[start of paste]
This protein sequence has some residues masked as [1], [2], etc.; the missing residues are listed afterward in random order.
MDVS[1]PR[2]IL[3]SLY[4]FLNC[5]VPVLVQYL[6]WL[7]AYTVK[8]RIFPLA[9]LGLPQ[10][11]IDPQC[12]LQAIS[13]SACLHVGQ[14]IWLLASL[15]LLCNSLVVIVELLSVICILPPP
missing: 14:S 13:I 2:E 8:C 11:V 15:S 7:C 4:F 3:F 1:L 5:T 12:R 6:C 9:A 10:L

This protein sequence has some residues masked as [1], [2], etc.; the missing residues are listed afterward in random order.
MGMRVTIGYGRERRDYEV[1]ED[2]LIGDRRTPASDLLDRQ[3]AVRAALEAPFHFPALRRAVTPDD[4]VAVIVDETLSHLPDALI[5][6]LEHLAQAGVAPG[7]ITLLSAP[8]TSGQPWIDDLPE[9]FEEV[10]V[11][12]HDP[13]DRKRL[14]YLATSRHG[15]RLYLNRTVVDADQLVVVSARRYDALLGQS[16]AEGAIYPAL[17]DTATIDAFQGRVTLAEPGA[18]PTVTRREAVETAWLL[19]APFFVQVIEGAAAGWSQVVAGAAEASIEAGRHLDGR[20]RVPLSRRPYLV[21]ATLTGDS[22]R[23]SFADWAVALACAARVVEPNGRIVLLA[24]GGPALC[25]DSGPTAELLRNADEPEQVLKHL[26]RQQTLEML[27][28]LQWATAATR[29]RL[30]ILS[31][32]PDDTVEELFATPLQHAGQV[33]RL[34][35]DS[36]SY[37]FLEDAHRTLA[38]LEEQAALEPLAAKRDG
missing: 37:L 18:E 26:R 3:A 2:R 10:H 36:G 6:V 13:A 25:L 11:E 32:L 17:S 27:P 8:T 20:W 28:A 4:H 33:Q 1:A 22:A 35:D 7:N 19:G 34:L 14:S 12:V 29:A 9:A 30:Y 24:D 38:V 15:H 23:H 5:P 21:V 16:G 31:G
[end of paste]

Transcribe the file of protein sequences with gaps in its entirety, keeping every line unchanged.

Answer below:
This protein sequence has some residues masked as [1], [2], etc.; the missing residues are listed afterward in random order.
MDVS[1]PR[2]IL[3]SLY[4]FLNC[5]VPVLVQYL[6]WL[7]AYTVK[8]RIFPLA[9]LGLPQ[10][11]IDPQC[12]LQAIS[13]SACLHVGQ[14]IWLLASL[15]LLCNSLVVIVELLSVICILPPP
missing: 14:S 13:I 2:E 8:C 11:V 15:S 7:C 4:F 3:F 1:L 5:T 12:R 6:C 9:A 10:L

This protein sequence has some residues masked as [1], [2], etc.; the missing residues are listed afterward in random order.
MGMRVTIGYGRERRDYEV[1]ED[2]LIGDRRTPASDLLDRQ[3]AVRAALEAPFHFPALRRAVTPDD[4]VAVIVDETLSHLPDALI[5][6]LEHLAQAGVAPG[7]ITLLSAP[8]TSGQPWIDDLPE[9]FEEV[10]V[11][12]HDP[13]DRKRL[14]YLATSRHG[15]RLYLNRTVVDADQLVVVSARRYDALLGQS[16]AEGAIYPAL[17]DTATIDAFQGRVTLAEPGA[18]PTVTRREAVETAWLL[19]APFFVQVIEGAAAGWSQVVAGAAEASIEAGRHLDGR[20]RVPLSRRPYLV[21]ATLTGDS[22]R[23]SFADWAVALACAARVVEPNGRIVLLA[24]GGPALC[25]DSGPTAELLRNADEPEQVLKHL[26]RQQTLEML[27][28]LQWATAATR[29]RL[30]ILS[31][32]PDDTVEELFATPLQHAGQV[33]RL[34][35]DS[36]SY[37]FLEDAHRTLA[38]LEEQAALEPLAAKRDG
missing: 37:L 18:E 26:R 3:A 2:R 10:H 36:G 6:V 13:A 25:L 11:E 32:L 17:S 27:P 8:T 20:W 28:A 4:H 33:Q 1:A 22:A 35:D 7:N 19:G 34:L 14:S 12:V 29:A 9:A 30:Y 24:D 38:V 15:H 23:H 5:P 21:V 16:G 31:G